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Thread: Casual and formal cities

  1. #1
    Cyburbian
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    Casual and formal cities

    We've seen all kinds of interesting lists on here, from the angriest cities to the cities with the most native born residents to the most walkable cities.

    Along that line, I thought I'd look up something I've often wondered about -- most and least formal cities. Primarily, I mean in ways of dress -- especially business dress and dinner dress -- but also in terms of the way people interact. As far as I can tell, no studies have been done on this subject, so I thought I'd bring it up here.

    I'm curious to see what people think -- my own experience has provided some surprises. Generally, I find Denver to be an extremely laid-back and casual city in this manner, and I've found the same in Seattle. Denver only has one restaurant that requires a sportjacket (Brown Palace), and last I heard, Seattle had none. On the other hand, Southern California is far less casual than I'd expect -- a handful restaurants seem to be instituting dress codes, something I thought went out of style years ago (I've come across two in the last week, and they were at places I would consider Chili's-level in terms of their menu -- interestingly, a sweatshirt and khakis would not be good enough for these stuffy folks!).

    I know the Northeast has a reputation for being more formal.. but I did not feel out of place at a nice restaurant in Back Bay in touristy-dress (sweatshirt and jeans) -- I walked in, it was a lot nicer than I anticipated, so I asked the hostess if I was dressed nice enough. She assured me it was no problem at all, my attire would fit right in -- and the restaurant ended up being great! I just wish I could remember the name of the place. I also had a simliar experience at a nice place in Lowell after a hockey game -- so in my experience, I've found New England to be pretty relaxed.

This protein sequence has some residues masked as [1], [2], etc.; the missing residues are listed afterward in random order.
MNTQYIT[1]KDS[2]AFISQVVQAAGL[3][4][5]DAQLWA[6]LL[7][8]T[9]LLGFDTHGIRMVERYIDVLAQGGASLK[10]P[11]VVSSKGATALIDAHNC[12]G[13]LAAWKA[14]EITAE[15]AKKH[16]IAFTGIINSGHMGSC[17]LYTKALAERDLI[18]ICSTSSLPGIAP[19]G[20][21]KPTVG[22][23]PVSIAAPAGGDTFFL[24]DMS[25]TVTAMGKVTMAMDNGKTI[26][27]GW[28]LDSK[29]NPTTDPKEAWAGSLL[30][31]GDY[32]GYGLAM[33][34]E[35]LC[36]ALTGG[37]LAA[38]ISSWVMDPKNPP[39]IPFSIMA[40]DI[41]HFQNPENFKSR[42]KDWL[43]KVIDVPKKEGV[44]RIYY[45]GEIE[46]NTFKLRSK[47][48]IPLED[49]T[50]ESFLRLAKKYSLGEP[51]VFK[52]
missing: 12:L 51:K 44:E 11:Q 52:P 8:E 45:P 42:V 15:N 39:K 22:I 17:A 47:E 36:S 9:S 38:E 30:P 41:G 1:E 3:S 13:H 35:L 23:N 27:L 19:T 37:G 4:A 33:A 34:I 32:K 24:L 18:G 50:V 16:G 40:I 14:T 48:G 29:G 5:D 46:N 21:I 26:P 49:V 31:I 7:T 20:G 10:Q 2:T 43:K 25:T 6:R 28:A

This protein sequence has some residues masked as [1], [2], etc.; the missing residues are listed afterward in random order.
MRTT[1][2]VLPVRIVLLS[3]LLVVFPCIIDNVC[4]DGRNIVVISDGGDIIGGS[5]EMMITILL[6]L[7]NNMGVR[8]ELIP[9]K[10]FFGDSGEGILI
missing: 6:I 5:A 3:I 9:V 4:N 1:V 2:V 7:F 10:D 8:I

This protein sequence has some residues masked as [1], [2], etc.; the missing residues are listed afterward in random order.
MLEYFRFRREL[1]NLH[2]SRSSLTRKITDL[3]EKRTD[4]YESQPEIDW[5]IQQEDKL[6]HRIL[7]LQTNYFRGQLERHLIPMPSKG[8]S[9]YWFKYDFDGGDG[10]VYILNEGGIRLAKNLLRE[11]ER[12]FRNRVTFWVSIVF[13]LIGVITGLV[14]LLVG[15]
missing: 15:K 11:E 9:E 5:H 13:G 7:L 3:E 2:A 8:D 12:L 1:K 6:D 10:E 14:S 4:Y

As far as Canadian cities go, I find Vancouver and Calgary to be casual... Toronto, I have not been to in more than a decade, so I can't get a reading on it.

    I'm interested in all responses from all places... maybe we can have some fun with this one!

  2. #2
    Cyburbian DetroitPlanner's avatar
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    Detroit is both. Its a city of the haves and have nots. Downtown during the day is very corporate (well the part of it thats not empty anyways). At night the tourists and thugs take over the sports bars, casinos, and dance clubs.

    There are lots of restraunts where you would not even think about going into without a jacket. However there are others where if you wear a jacket, you're libel to get 'jacked' in the parking lot!
    We hope for better things; it will arise from the ashes - Fr Gabriel Richard 1805

  3. #3
    Cyburbian
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    With 6 kids per family I would say everywhere in UT is a casual city (although there are a couple of downtown SLC restraurants where a jacket is required). Except on Sunday's, when you better be in a suit, driving around the corner to get to church, and carrying your bible with you or else you risk being exposed as a "non member".

  4. #4

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    San Francisco can be very casual, overall. Luckily, it is too chilly, generally, for the short shorts crowd, but...

    Although, as a mecca for pretentious dining, there are several restaurants that require a jacket.

    I remember visiting my sister in downtown San Francisco when she worked there, and she drug us to Rubicon, a high end restaurant (some movie star is a partner-or maybe it's Coppola, I don't remember). They seated us, but dressed in my ratty teeshirt, we got the bad seat (by the kitchen door).

  5. #5
         
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    st. louis seems quite formal.

    kcmo is annoyingly so, for what is really a 'chill' town. there are an awful lot of restaurants in the core that i wouldnt feel comfortable going in without at least putting on a jacket. some places with stated dress codes. its a 'food town' though, and to be expected i guess.